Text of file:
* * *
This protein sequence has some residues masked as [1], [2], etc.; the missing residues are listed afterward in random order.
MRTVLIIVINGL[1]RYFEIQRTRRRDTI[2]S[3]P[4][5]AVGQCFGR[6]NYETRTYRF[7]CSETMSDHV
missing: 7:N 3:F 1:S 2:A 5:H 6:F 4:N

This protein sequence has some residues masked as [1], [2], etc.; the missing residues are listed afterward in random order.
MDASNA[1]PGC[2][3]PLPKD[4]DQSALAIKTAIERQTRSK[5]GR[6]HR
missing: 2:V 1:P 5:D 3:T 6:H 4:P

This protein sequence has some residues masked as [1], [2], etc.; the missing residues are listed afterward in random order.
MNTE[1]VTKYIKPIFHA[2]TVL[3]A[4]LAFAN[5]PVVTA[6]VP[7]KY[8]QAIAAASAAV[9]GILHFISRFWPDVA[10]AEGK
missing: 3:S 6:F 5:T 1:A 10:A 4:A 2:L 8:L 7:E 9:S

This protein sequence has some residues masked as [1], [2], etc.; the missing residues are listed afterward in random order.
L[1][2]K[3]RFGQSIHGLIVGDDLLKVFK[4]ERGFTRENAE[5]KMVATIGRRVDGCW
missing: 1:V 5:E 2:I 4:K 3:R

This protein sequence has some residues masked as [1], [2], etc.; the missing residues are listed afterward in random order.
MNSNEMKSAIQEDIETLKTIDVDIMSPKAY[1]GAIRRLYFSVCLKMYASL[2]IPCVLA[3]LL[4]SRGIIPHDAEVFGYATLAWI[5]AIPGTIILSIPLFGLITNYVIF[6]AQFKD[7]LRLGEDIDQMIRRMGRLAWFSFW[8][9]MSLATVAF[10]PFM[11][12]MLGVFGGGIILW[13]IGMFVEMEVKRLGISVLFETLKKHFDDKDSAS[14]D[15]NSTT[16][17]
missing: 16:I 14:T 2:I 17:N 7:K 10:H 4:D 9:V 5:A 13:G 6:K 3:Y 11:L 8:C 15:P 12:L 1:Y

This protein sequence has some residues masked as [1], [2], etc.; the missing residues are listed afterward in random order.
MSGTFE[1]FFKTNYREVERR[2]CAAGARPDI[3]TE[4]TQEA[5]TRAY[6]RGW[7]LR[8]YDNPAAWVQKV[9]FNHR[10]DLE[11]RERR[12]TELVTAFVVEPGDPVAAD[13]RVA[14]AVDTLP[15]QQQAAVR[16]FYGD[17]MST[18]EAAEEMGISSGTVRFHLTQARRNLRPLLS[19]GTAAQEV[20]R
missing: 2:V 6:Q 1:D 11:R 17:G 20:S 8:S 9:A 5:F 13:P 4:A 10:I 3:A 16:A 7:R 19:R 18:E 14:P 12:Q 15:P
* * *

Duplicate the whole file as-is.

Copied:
This protein sequence has some residues masked as [1], [2], etc.; the missing residues are listed afterward in random order.
MRTVLIIVINGL[1]RYFEIQRTRRRDTI[2]S[3]P[4][5]AVGQCFGR[6]NYETRTYRF[7]CSETMSDHV
missing: 7:N 3:F 1:S 2:A 5:H 6:F 4:N

This protein sequence has some residues masked as [1], [2], etc.; the missing residues are listed afterward in random order.
MDASNA[1]PGC[2][3]PLPKD[4]DQSALAIKTAIERQTRSK[5]GR[6]HR
missing: 2:V 1:P 5:D 3:T 6:H 4:P

This protein sequence has some residues masked as [1], [2], etc.; the missing residues are listed afterward in random order.
MNTE[1]VTKYIKPIFHA[2]TVL[3]A[4]LAFAN[5]PVVTA[6]VP[7]KY[8]QAIAAASAAV[9]GILHFISRFWPDVA[10]AEGK
missing: 3:S 6:F 5:T 1:A 10:A 4:A 2:L 8:L 7:E 9:S

This protein sequence has some residues masked as [1], [2], etc.; the missing residues are listed afterward in random order.
L[1][2]K[3]RFGQSIHGLIVGDDLLKVFK[4]ERGFTRENAE[5]KMVATIGRRVDGCW
missing: 1:V 5:E 2:I 4:K 3:R

This protein sequence has some residues masked as [1], [2], etc.; the missing residues are listed afterward in random order.
MNSNEMKSAIQEDIETLKTIDVDIMSPKAY[1]GAIRRLYFSVCLKMYASL[2]IPCVLA[3]LL[4]SRGIIPHDAEVFGYATLAWI[5]AIPGTIILSIPLFGLITNYVIF[6]AQFKD[7]LRLGEDIDQMIRRMGRLAWFSFW[8][9]MSLATVAF[10]PFM[11][12]MLGVFGGGIILW[13]IGMFVEMEVKRLGISVLFETLKKHFDDKDSAS[14]D[15]NSTT[16][17]
missing: 16:I 14:T 2:I 17:N 7:K 10:H 4:D 9:V 5:A 13:G 6:K 3:Y 11:L 8:C 15:P 12:L 1:Y

This protein sequence has some residues masked as [1], [2], etc.; the missing residues are listed afterward in random order.
MSGTFE[1]FFKTNYREVERR[2]CAAGARPDI[3]TE[4]TQEA[5]TRAY[6]RGW[7]LR[8]YDNPAAWVQKV[9]FNHR[10]DLE[11]RERR[12]TELVTAFVVEPGDPVAAD[13]RVA[14]AVDTLP[15]QQQAAVR[16]FYGD[17]MST[18]EAAEEMGISSGTVRFHLTQARRNLRPLLS[19]GTAAQEV[20]R
missing: 2:V 6:Q 1:D 11:R 17:G 20:S 8:S 9:A 5:F 13:P 4:A 10:I 3:A 16:A 7:R 19:R 18:E 14:P 12:Q 15:P